Led by the landowner, Capt Stuart Ogilvie, this band of brothers carried out almost constant surveillance of the nest site to protect it from egg collectors.

Meanwhile, 12 miles down the coast, other avocets had chosen to settle on Havergate Island, an area which had also reflooded because of wartime activity. The pair of nesting sites were successful, with Geoffrey Dent, chairman of the RSPB Watchers’ Committee, one of the few people who knew both existed.

The RSPB were quick to take action and leased the site from the landowners almost immediately, in April 1947, 75 years ago. It was then bought by the charity two years later.

*Rumour has it that those in the know used the codename “zebra” for the avocet, so much was the fear for their safety. Quite what locals thought when they overheard conversations of zebras with blue legs and bendy beaks returning to Suffolk, we don’t know.

Transformed by a visionary

In 1959, a former post office worker, Bert Axell, became the reserves full time warden and so began a conservation revolution. This was a big man with a big plan, realising that if Minsmere was to remain a wildlife haven it needed to be managed.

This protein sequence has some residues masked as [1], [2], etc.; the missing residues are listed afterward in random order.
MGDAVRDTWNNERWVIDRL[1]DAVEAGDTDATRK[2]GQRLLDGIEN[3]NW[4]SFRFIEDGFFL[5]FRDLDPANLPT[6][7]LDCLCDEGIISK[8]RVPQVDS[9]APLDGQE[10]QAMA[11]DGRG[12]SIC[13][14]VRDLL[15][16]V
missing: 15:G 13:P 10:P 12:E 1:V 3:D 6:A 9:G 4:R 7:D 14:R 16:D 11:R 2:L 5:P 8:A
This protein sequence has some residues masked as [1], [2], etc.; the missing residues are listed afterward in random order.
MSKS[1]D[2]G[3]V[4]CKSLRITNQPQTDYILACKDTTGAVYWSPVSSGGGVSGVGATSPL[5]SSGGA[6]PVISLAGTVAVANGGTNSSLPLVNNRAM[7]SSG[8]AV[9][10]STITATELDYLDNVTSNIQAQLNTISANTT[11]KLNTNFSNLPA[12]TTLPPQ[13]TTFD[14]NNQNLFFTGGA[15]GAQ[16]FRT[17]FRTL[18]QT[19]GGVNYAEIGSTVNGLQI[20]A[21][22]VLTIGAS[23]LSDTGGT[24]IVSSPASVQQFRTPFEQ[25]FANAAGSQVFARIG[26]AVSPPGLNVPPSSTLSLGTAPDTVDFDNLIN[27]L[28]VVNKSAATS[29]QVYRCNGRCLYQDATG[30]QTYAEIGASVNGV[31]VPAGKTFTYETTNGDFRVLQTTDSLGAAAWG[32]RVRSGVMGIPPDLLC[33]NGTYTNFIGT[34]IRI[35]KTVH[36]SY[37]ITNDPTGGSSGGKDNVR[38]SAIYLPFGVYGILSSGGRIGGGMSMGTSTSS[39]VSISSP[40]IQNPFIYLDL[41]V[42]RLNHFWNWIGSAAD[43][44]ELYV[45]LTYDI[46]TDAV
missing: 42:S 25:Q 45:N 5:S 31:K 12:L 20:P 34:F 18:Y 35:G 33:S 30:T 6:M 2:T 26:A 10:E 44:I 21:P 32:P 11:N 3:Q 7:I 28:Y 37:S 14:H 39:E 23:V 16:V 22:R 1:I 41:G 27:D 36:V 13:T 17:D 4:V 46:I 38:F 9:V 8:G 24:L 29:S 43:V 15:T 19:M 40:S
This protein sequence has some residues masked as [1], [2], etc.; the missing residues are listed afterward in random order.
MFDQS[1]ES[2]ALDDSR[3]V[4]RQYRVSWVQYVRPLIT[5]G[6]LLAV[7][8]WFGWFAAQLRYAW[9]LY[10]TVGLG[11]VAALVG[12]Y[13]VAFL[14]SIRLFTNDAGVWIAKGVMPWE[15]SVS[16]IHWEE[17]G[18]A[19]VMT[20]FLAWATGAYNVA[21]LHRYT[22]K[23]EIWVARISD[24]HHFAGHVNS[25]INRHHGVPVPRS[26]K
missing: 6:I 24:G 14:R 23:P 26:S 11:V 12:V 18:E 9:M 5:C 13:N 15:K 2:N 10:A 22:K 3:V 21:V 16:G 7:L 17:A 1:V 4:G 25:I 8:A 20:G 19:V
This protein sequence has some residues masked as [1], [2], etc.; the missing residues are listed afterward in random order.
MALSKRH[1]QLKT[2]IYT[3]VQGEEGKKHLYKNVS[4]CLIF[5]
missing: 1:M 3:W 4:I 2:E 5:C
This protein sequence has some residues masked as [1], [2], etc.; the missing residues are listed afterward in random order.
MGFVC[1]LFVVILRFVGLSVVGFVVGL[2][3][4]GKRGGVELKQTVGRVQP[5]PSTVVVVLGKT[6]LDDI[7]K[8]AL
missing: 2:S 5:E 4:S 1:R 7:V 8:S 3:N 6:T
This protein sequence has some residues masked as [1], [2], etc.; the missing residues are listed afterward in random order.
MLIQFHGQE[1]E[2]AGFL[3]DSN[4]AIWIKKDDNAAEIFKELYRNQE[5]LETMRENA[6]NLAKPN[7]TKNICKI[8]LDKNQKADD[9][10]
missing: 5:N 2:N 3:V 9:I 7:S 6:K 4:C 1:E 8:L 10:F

Take reedbeds – he saw that if they are left unchecked, they soon take over open water. Likewise the patches of bare earth, which so many birds and insects like, soon become grassland or scrub if vegetation is not cut back.

Crucially at Minsmere, he saw that the water levels and salinity of the water needed to be managed to create the perfect conditions for wading birds, terns and gulls to thrive. This led to one of Minsmere’s defining features, The Scrape, an area of shallow water, islands and bare mud which these birds love.